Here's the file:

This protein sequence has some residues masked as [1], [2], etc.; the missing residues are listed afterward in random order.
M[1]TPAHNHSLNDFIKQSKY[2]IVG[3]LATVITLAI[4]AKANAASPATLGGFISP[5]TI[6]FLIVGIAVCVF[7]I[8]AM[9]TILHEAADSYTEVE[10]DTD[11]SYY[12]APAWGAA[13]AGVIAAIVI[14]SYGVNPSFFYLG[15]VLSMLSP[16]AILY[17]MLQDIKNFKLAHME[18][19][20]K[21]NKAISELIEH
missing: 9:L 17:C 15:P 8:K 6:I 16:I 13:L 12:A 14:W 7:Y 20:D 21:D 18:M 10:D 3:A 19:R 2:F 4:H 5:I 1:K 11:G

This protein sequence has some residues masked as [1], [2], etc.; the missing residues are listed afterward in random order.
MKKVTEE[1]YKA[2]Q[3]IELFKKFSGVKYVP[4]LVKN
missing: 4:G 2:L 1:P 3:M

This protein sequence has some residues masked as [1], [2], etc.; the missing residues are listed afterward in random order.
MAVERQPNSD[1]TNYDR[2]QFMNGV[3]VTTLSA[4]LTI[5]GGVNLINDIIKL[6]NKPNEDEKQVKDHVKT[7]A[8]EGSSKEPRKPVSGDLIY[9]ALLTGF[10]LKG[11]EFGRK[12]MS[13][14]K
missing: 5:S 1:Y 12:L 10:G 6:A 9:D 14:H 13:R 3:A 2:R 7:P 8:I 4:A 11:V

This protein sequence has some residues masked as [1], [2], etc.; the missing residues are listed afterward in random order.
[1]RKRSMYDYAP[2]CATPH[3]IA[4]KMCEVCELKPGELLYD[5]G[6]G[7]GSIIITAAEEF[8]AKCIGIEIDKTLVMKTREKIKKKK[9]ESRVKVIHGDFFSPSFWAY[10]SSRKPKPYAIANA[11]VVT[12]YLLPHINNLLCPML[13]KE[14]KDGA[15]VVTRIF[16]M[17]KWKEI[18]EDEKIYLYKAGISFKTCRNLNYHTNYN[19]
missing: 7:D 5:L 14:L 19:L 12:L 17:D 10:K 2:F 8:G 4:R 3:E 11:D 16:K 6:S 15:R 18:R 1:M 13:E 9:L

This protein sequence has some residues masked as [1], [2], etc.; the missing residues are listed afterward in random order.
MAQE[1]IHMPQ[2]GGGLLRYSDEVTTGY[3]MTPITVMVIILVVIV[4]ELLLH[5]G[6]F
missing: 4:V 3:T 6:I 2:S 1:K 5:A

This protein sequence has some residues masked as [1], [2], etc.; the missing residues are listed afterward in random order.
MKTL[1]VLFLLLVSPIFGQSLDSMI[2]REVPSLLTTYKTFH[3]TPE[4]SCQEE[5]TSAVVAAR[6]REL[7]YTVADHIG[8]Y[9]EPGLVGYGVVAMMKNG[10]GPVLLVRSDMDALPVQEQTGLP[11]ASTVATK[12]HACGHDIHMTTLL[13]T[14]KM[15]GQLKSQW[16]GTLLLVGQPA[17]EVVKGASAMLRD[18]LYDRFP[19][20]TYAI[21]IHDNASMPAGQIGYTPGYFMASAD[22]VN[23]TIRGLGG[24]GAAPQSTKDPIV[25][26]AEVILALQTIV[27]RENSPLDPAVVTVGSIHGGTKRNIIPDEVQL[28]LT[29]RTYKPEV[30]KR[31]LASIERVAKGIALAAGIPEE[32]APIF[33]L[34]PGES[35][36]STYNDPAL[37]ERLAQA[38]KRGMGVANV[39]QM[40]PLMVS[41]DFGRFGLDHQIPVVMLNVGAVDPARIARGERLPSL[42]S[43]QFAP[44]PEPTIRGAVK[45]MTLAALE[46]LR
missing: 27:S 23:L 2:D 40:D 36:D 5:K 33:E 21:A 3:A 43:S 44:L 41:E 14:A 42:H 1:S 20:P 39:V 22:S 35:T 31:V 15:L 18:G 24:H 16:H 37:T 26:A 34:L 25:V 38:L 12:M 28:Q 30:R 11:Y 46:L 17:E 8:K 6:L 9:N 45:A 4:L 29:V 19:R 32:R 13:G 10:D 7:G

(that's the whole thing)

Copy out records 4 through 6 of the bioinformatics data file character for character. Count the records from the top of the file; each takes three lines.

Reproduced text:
This protein sequence has some residues masked as [1], [2], etc.; the missing residues are listed afterward in random order.
[1]RKRSMYDYAP[2]CATPH[3]IA[4]KMCEVCELKPGELLYD[5]G[6]G[7]GSIIITAAEEF[8]AKCIGIEIDKTLVMKTREKIKKKK[9]ESRVKVIHGDFFSPSFWAY[10]SSRKPKPYAIANA[11]VVT[12]YLLPHINNLLCPML[13]KE[14]KDGA[15]VVTRIF[16]M[17]KWKEI[18]EDEKIYLYKAGISFKTCRNLNYHTNYN[19]
missing: 7:D 5:L 14:L 19:L 12:L 17:D 10:K 2:F 8:G 4:R 3:E 11:D 16:K 6:S 15:R 18:R 1:M 13:E 9:L

This protein sequence has some residues masked as [1], [2], etc.; the missing residues are listed afterward in random order.
MAQE[1]IHMPQ[2]GGGLLRYSDEVTTGY[3]MTPITVMVIILVVIV[4]ELLLH[5]G[6]F
missing: 4:V 3:T 6:I 2:S 1:K 5:A

This protein sequence has some residues masked as [1], [2], etc.; the missing residues are listed afterward in random order.
MKTL[1]VLFLLLVSPIFGQSLDSMI[2]REVPSLLTTYKTFH[3]TPE[4]SCQEE[5]TSAVVAAR[6]REL[7]YTVADHIG[8]Y[9]EPGLVGYGVVAMMKNG[10]GPVLLVRSDMDALPVQEQTGLP[11]ASTVATK[12]HACGHDIHMTTLL[13]T[14]KM[15]GQLKSQW[16]GTLLLVGQPA[17]EVVKGASAMLRD[18]LYDRFP[19][20]TYAI[21]IHDNASMPAGQIGYTPGYFMASAD[22]VN[23]TIRGLGG[24]GAAPQSTKDPIV[25][26]AEVILALQTIV[27]RENSPLDPAVVTVGSIHGGTKRNIIPDEVQL[28]LT[29]RTYKPEV[30]KR[31]LASIERVAKGIALAAGIPEE[32]APIF[33]L[34]PGES[35][36]STYNDPAL[37]ERLAQA[38]KRGMGVANV[39]QM[40]PLMVS[41]DFGRFGLDHQIPVVMLNVGAVDPARIARGERLPSL[42]S[43]QFAP[44]PEPTIRGAVK[45]MTLAALE[46]LR
missing: 27:S 23:L 2:D 40:D 36:D 5:K 33:E 21:A 3:A 43:S 44:L 41:E 14:A 42:H 1:S 20:P 39:V 22:S 35:T 31:V 15:L 18:G 24:H 16:H 37:T 26:A 34:L 25:V 38:L 12:M 28:Q 30:R 11:Y 46:L 17:E 8:K 6:L 9:N 45:A 4:L 29:V 19:R 32:R 13:G 10:D 7:G